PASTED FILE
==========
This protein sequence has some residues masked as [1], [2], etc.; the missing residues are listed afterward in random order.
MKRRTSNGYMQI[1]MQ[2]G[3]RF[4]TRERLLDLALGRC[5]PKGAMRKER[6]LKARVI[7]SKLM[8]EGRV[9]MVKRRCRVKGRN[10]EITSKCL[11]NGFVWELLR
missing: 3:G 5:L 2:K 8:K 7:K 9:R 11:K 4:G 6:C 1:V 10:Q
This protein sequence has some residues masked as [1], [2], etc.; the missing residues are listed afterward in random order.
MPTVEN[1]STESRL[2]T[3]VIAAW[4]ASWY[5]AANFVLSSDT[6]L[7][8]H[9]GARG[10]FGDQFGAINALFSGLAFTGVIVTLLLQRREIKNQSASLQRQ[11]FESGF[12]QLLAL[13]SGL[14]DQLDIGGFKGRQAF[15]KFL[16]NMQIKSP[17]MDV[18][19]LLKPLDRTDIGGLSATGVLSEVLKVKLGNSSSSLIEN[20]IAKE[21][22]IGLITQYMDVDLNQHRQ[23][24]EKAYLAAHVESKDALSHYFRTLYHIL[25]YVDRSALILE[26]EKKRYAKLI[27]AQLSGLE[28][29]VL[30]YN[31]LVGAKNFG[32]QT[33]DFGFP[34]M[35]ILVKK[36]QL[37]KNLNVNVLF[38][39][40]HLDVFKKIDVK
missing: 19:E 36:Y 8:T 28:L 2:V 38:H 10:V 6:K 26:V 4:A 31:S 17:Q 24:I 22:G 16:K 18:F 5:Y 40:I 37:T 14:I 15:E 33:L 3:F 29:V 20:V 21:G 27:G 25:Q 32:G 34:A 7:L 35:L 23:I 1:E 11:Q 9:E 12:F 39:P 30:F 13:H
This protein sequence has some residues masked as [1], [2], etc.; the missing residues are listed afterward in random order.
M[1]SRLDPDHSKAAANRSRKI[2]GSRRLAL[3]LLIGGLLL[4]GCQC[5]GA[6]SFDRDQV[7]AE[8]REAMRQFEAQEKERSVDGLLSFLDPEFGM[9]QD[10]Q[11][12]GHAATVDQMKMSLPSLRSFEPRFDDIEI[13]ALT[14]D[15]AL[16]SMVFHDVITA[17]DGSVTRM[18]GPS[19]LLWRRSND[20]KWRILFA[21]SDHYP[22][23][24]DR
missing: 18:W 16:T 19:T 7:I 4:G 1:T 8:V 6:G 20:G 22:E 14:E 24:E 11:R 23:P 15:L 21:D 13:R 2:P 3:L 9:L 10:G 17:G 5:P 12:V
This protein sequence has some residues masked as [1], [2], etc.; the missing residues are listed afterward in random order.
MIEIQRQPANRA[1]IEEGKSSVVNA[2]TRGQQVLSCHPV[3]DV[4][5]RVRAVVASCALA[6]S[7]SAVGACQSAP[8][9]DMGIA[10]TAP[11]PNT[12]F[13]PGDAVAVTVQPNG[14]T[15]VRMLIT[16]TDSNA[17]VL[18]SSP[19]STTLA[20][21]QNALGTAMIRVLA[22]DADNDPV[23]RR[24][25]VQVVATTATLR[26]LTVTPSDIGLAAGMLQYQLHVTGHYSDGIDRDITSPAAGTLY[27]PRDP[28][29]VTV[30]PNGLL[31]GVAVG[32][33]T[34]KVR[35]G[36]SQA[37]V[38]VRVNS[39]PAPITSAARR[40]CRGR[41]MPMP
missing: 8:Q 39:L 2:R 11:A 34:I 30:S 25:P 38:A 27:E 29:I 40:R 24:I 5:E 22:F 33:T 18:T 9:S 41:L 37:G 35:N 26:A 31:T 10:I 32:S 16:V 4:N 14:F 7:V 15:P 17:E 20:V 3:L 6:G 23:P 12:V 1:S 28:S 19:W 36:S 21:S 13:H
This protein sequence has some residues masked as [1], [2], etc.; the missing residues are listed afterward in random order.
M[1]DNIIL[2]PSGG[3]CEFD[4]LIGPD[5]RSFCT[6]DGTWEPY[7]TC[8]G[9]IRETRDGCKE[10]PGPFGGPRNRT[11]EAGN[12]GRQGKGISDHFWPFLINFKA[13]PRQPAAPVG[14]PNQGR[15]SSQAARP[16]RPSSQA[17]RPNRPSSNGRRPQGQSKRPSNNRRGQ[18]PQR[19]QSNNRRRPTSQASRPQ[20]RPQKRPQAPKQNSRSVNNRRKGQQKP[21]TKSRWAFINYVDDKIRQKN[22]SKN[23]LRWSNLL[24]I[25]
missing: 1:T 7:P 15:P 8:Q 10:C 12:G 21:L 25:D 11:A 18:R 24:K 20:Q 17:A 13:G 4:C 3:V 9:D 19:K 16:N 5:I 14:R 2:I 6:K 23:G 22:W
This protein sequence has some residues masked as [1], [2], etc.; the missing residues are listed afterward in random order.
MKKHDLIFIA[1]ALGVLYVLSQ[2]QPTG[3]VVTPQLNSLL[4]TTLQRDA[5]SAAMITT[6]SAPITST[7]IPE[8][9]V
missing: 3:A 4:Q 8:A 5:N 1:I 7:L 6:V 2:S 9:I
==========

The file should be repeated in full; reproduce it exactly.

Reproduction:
This protein sequence has some residues masked as [1], [2], etc.; the missing residues are listed afterward in random order.
MKRRTSNGYMQI[1]MQ[2]G[3]RF[4]TRERLLDLALGRC[5]PKGAMRKER[6]LKARVI[7]SKLM[8]EGRV[9]MVKRRCRVKGRN[10]EITSKCL[11]NGFVWELLR
missing: 3:G 5:L 2:K 8:K 7:K 9:R 11:K 4:G 6:C 1:V 10:Q
This protein sequence has some residues masked as [1], [2], etc.; the missing residues are listed afterward in random order.
MPTVEN[1]STESRL[2]T[3]VIAAW[4]ASWY[5]AANFVLSSDT[6]L[7][8]H[9]GARG[10]FGDQFGAINALFSGLAFTGVIVTLLLQRREIKNQSASLQRQ[11]FESGF[12]QLLAL[13]SGL[14]DQLDIGGFKGRQAF[15]KFL[16]NMQIKSP[17]MDV[18][19]LLKPLDRTDIGGLSATGVLSEVLKVKLGNSSSSLIEN[20]IAKE[21][22]IGLITQYMDVDLNQHRQ[23][24]EKAYLAAHVESKDALSHYFRTLYHIL[25]YVDRSALILE[26]EKKRYAKLI[27]AQLSGLE[28][29]VL[30]YN[31]LVGAKNFG[32]QT[33]DFGFP[34]M[35]ILVKK[36]QL[37]KNLNVNVLF[38][39][40]HLDVFKKIDVK
missing: 19:E 36:Y 8:T 28:L 2:V 38:H 10:V 6:K 26:V 4:A 31:S 17:Q 24:I 22:G 16:K 18:F 5:Y 40:I 37:T 14:I 15:E 33:L 3:F 29:V 20:V 21:G 27:G 25:Q 32:G 34:A 7:L 35:L 23:I 1:E 11:Q 9:E 12:F 39:P 30:F 13:H
This protein sequence has some residues masked as [1], [2], etc.; the missing residues are listed afterward in random order.
M[1]SRLDPDHSKAAANRSRKI[2]GSRRLAL[3]LLIGGLLL[4]GCQC[5]GA[6]SFDRDQV[7]AE[8]REAMRQFEAQEKERSVDGLLSFLDPEFGM[9]QD[10]Q[11][12]GHAATVDQMKMSLPSLRSFEPRFDDIEI[13]ALT[14]D[15]AL[16]SMVFHDVITA[17]DGSVTRM[18]GPS[19]LLWRRSND[20]KWRILFA[21]SDHYP[22][23][24]DR
missing: 18:W 16:T 19:T 7:I 4:G 1:T 8:V 6:G 20:G 22:E 14:E 24:E 11:R 23:P 15:L 21:D 13:R 2:P 3:L 9:L 10:G 17:G 5:P 12:V
This protein sequence has some residues masked as [1], [2], etc.; the missing residues are listed afterward in random order.
MIEIQRQPANRA[1]IEEGKSSVVNA[2]TRGQQVLSCHPV[3]DV[4][5]RVRAVVASCALA[6]S[7]SAVGACQSAP[8][9]DMGIA[10]TAP[11]PNT[12]F[13]PGDAVAVTVQPNG[14]T[15]VRMLIT[16]TDSNA[17]VL[18]SSP[19]STTLA[20][21]QNALGTAMIRVLA[22]DADNDPV[23]RR[24][25]VQVVATTATLR[26]LTVTPSDIGLAAGMLQYQLHVTGHYSDGIDRDITSPAAGTLY[27]PRDP[28][29]VTV[30]PNGLL[31]GVAVG[32][33]T[34]KVR[35]G[36]SQA[37]V[38]VRVNS[39]PAPITSAARR[40]CRGR[41]MPMP
missing: 8:Q 39:L 2:R 11:A 34:I 30:S 25:P 38:A 27:E 29:I 40:R 24:I 5:E 22:F 33:T 18:T 9:S 41:L 37:G 35:N 26:A 31:T 10:I 32:S 16:V 4:N 14:F 7:V 15:P 17:E 20:V 3:L 6:G 23:P 12:V 1:S 28:S 19:W 36:S 21:S 13:H
This protein sequence has some residues masked as [1], [2], etc.; the missing residues are listed afterward in random order.
M[1]DNIIL[2]PSGG[3]CEFD[4]LIGPD[5]RSFCT[6]DGTWEPY[7]TC[8]G[9]IRETRDGCKE[10]PGPFGGPRNRT[11]EAGN[12]GRQGKGISDHFWPFLINFKA[13]PRQPAAPVG[14]PNQGR[15]SSQAARP[16]RPSSQA[17]RPNRPSSNGRRPQGQSKRPSNNRRGQ[18]PQR[19]QSNNRRRPTSQASRPQ[20]RPQKRPQAPKQNSRSVNNRRKGQQKP[21]TKSRWAFINYVDDKIRQKN[22]SKN[23]LRWSNLL[24]I[25]
missing: 1:T 7:P 15:P 8:Q 10:C 12:G 21:L 25:D 11:A 18:R 24:K 20:Q 17:A 13:G 4:C 3:V 9:D 19:K 16:N 5:I 14:R 2:I 6:K 23:G 22:W
This protein sequence has some residues masked as [1], [2], etc.; the missing residues are listed afterward in random order.
MKKHDLIFIA[1]ALGVLYVLSQ[2]QPTG[3]VVTPQLNSLL[4]TTLQRDA[5]SAAMITT[6]SAPITST[7]IPE[8][9]V
missing: 3:A 4:Q 8:A 5:N 1:I 7:L 6:V 2:S 9:I